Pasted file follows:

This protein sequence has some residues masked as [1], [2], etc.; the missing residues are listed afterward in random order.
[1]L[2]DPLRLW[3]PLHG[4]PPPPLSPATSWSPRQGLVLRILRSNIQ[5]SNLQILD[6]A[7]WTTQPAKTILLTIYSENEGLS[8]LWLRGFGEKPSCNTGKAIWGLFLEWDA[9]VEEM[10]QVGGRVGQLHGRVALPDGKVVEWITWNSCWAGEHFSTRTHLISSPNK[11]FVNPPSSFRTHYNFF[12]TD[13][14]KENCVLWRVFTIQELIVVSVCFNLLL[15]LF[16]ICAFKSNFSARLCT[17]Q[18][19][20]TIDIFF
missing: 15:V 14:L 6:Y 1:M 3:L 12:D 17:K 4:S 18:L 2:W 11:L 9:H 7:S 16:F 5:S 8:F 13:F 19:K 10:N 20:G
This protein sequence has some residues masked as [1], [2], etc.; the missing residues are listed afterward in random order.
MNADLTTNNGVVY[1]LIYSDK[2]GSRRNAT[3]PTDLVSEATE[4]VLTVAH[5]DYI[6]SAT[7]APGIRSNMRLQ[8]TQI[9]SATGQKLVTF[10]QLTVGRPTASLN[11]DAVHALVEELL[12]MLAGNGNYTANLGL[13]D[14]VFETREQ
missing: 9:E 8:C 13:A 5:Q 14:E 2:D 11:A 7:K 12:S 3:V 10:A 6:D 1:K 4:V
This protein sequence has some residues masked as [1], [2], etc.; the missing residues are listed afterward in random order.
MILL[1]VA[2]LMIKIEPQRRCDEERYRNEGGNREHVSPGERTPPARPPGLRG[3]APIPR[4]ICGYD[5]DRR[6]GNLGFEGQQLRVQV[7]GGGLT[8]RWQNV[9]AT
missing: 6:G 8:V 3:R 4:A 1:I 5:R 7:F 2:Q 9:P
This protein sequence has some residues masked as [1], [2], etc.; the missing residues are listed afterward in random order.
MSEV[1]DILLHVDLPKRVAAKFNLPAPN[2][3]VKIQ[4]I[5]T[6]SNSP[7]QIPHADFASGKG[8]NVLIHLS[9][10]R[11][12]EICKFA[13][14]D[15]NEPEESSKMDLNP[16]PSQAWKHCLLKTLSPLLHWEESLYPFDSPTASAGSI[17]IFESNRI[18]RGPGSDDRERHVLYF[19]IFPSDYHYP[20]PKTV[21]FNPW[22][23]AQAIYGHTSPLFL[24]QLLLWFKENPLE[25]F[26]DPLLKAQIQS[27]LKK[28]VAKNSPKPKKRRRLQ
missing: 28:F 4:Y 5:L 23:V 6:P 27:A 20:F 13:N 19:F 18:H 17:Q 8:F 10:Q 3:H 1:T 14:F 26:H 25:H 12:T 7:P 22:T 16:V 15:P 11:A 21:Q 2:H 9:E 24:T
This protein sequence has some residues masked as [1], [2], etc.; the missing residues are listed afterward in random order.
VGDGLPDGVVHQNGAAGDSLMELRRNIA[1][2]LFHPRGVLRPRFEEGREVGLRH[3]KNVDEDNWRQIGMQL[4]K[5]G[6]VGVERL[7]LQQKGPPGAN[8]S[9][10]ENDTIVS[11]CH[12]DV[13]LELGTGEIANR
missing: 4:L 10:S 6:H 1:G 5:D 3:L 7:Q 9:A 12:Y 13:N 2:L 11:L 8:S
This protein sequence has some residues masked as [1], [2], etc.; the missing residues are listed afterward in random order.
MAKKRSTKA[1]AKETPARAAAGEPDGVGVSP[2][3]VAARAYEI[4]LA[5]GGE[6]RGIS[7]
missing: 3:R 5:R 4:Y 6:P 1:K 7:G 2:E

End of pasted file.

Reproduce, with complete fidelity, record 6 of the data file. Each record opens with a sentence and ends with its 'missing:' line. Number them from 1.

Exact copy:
This protein sequence has some residues masked as [1], [2], etc.; the missing residues are listed afterward in random order.
MAKKRSTKA[1]AKETPARAAAGEPDGVGVSP[2][3]VAARAYEI[4]LA[5]GGE[6]RGIS[7]
missing: 3:R 5:R 4:Y 6:P 1:K 7:G 2:E